Jose Reina: Luis Suarez ban absurd, unfair and shows English hypocrisy
Thursday 25 April 2013
The Liverpool goalkeeper Jose Reina has criticised Luis Suarez's 10-match ban for biting as "absurd, out of proportion and unfair".
There are fears the Uruguay international, who served a seven-match ban for biting PSV Eindhoven midfielder Otman Bakkal in November 2010 immediately before his move from Ajax to Anfield, could quit England in the summer as a result of the ban.
"I consider myself a friend of Luis. He is being treated differently, I don't know if it's because he's Uruguayan or because he's had a previous episode like this..." Reina told Spanish radio station Cadena Cope.
"He knows full well that what he did was wrong but a 10-game ban seems to me absurd, out of proportion and unfair.
"It seems that the people making the decisions have got it in for Luis a little bit. That's the way I see it. I am not justifying what he did but the punishment is very disproportionate.He knows he was in the wrong, he knows he has made a mistake but the treatment is completely out of place.
"Those who know Luis know that he is the complete opposite [off the pitch], he is a magnificent person and great team-mate. But because of the way he plays – he is aggressive and very competitive – he is like a street player. Sometimes the way he is gets him into trouble." Reina also described sections of the English media as being sensationalist and "very, very, very, very hypocritical" and that Suarez is being singled out by the Football Association.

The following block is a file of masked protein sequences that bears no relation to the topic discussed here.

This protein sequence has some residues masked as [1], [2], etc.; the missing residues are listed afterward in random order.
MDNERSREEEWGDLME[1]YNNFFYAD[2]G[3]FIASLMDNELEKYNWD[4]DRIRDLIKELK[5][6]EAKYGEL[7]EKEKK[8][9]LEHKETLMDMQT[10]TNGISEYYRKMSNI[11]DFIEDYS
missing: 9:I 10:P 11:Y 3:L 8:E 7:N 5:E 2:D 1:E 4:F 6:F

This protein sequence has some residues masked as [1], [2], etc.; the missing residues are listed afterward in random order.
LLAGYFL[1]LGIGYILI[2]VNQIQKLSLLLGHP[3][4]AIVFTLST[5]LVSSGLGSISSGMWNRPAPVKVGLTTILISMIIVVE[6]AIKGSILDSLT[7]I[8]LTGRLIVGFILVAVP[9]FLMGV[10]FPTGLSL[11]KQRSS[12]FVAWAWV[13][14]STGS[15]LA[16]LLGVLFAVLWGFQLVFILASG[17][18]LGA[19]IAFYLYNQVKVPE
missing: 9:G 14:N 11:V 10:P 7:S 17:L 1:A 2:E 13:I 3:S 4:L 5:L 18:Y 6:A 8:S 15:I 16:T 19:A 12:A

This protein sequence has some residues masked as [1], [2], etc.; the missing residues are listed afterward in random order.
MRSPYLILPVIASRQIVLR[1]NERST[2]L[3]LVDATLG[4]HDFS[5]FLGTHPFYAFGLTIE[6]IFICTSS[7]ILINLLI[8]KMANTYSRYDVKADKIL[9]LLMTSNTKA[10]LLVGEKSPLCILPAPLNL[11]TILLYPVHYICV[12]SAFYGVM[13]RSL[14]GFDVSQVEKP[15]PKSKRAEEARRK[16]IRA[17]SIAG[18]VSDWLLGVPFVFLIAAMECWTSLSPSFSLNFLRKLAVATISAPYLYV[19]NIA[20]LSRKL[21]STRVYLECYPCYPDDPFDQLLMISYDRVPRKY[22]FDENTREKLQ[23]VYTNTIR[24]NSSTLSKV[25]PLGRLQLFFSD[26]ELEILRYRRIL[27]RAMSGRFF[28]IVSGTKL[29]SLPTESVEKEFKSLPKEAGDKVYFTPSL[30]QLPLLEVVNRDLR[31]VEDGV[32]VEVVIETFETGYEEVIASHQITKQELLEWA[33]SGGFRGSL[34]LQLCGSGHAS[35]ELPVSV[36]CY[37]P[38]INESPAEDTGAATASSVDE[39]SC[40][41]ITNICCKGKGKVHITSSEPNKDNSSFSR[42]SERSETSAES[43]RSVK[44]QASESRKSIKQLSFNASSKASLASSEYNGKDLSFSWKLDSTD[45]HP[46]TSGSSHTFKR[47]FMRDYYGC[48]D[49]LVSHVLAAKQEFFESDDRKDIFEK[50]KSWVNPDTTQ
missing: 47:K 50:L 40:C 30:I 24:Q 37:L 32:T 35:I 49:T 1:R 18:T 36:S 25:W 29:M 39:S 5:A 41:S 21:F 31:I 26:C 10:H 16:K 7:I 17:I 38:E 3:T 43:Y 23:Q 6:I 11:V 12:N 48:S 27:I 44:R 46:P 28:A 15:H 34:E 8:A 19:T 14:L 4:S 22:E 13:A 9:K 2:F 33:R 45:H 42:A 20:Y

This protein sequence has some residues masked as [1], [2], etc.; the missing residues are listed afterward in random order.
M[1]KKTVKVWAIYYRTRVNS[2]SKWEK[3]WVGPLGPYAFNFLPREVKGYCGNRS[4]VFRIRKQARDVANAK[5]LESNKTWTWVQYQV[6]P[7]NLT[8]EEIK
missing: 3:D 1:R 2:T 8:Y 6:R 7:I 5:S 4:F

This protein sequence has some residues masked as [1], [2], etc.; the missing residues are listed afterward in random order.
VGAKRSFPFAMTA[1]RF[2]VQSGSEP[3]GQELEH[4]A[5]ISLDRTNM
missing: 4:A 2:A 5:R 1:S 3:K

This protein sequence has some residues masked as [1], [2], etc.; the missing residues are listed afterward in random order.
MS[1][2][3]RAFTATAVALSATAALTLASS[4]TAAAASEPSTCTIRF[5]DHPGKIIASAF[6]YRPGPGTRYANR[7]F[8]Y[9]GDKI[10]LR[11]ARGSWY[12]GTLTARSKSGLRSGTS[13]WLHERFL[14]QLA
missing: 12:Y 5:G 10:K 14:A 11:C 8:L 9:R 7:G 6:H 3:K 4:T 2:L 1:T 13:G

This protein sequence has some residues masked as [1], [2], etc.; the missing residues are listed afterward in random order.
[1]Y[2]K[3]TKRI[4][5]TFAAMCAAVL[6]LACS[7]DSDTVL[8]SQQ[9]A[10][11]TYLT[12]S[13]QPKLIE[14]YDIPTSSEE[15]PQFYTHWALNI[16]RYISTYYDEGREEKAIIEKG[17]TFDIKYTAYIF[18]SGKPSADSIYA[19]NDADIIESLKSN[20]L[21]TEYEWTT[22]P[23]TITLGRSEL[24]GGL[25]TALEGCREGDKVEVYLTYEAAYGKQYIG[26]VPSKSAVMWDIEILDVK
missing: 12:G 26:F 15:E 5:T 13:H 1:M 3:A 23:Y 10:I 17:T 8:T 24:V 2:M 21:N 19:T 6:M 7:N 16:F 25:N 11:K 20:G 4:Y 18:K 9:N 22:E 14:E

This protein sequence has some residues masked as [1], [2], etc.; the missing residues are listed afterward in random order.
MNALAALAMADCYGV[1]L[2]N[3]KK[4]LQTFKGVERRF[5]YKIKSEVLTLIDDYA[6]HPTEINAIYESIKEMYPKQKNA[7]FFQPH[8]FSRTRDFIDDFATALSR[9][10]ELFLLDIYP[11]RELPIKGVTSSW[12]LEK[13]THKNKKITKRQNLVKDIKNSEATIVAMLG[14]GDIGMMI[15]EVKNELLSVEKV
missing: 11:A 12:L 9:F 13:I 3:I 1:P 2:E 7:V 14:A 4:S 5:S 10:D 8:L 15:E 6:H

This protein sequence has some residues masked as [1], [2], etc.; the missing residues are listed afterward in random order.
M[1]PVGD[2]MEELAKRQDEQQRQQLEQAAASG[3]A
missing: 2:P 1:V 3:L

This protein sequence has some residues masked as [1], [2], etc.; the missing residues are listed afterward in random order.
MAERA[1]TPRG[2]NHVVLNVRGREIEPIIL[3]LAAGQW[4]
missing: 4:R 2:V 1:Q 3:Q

Asked if English xenophobia came into play, Reina said: "There is hypocrisy, I don't know if it's so much xenophobia, but a different yardstick is used. Some players are treated differently to others. In the racism cases, the one with proof [John Terry] got a four-game ban and Luis got eight matches."
The ban, pending any successful appeal, means Suarez will not be available for Liverpool until September. But having accepted he was wrong to bite Ivanovic there is a suggestion Suarez is unhappy by what he perceives harsh treatment and that may have a bearing on his future.
Ian Ayre, the Liverpool managing director, has stressed they have no intention of selling the 26-year-old, who signed a new four-year contract last summer, but that may not be enough to persuade the striker to remain in England – especially with clubs like Bayern Munich and Juventus interested in him.
"Right now he is a Liverpool player," said Reina. "He is having a bad time of it and so is his family. He is certainly good enough to fit into any team in the world."
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